The United States Special Envoy for Sudan and South Sudan Donald Booth will travel to South Sudan from May 9 to May 13, 2021, to support peace and stability there, the State Department said in a statement on Saturday.
Special Envoy Booth will hold meetings with government officials, political stakeholders, and civil society and international partners, as the United States worries about the slow implementation of the Revitalized Agreement on the Resolution of the Conflict in the Republic of South Sudan (R-ARCSS), ongoing violence, and deteriorating economic and humanitarian conditions.
“The Special Envoy’s travel underscores the United States’ commitment to work with IGAD and other regional and international partners to support peace and stability in South Sudan,” the State Department said.
IGAD or the Intergovernmental Authority on Development is a body comprising seven countries in the Horn of Africa. Based in Djibouti, IGAD supports its member states in their development efforts, especially in the areas of peace processes and food security.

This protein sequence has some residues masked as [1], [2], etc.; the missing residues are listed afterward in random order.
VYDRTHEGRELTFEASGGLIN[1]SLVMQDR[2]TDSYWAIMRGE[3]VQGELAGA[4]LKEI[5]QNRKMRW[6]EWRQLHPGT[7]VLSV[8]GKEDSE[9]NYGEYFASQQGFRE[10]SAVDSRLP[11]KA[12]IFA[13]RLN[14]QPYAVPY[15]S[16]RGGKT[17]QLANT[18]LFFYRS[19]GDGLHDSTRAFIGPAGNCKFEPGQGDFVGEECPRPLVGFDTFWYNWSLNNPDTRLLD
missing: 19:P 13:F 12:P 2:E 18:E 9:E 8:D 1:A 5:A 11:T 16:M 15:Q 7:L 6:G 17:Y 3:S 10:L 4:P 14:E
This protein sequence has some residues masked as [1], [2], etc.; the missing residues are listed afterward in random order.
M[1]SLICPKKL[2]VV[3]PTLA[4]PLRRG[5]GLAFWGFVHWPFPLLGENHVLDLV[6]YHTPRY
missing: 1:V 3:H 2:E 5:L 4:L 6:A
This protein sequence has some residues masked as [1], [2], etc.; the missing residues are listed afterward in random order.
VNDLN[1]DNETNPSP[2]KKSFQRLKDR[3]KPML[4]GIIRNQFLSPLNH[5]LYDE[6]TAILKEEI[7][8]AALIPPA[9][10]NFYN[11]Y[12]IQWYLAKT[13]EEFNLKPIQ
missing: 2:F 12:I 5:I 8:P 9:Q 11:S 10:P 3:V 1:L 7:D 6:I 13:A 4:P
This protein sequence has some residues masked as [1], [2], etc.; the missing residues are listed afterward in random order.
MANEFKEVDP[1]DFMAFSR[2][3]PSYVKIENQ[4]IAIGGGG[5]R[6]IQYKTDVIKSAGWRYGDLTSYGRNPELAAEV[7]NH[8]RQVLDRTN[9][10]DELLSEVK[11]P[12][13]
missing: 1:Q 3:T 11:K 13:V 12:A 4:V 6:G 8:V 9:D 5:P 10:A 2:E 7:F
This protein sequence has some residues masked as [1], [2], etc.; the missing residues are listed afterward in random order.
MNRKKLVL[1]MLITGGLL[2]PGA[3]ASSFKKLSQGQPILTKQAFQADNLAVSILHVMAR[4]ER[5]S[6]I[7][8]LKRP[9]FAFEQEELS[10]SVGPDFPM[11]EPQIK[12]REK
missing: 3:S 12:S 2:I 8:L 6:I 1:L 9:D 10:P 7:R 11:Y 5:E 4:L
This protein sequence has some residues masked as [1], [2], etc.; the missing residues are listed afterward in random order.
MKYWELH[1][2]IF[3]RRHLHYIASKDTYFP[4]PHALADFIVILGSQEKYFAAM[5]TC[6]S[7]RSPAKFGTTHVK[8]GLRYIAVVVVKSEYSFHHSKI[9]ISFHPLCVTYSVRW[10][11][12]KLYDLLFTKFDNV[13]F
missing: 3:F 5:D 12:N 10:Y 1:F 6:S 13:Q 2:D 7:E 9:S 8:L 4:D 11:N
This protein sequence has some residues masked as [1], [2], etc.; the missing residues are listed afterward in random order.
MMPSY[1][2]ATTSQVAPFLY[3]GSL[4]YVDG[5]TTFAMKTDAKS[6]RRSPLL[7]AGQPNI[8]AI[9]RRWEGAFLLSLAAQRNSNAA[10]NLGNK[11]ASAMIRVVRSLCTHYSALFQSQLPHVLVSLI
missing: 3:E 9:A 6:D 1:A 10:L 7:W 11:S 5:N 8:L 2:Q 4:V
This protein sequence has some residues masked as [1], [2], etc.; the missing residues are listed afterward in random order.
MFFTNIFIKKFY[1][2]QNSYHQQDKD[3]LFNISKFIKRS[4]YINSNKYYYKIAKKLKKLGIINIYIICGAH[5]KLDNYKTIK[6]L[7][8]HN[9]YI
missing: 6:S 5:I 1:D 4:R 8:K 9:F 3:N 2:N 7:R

Achieving peace and stability has been challenging in South Sudan. Two power-sharing agreements have been signed since civil war broke out in South Sudan in December 2013. The first agreement crumbled after one year when renewed fighting broke out in 2016, while the second agreement signed in 2018 has faced many challenges and ceasefire violations. Some parties originally declined to sign it, and those that signed it have been moving at a very slow pace.
Booth’s trip will try to change the status quo in the world’s youngest nation.
While Booth’s South Sudan and Sudan, nearby, U.S. Special Envoy for the Horn of Africa Jeffrey Feltman is currently traveling to Egypt, Eritrea, Ethiopia, and Sudan through May 13. The recently appointed ambassador is meeting with officials from those governments, as well as the United Nations and the African Union, in addition to political stakeholders and humanitarian groups.
The Special Envoy’s travel to the Horn of Africa is to help de-escalate tensions and address humanitarian crises in order to promote stability across the region.
One of the most pertinent topics of discussion will be addressing the conflict in Ethiopia’s Tigray region, which has been going on for six months now and has left at least 4.5 million people in need of humanitarian assistance.
The United States has been vocal in pressing both Ethiopian and Eritrean leaderships to de-escalate the situation and work toward resolution. However, Eritrea has failed to honor the promise it made in March to end hostilities and withdraw troops from the region.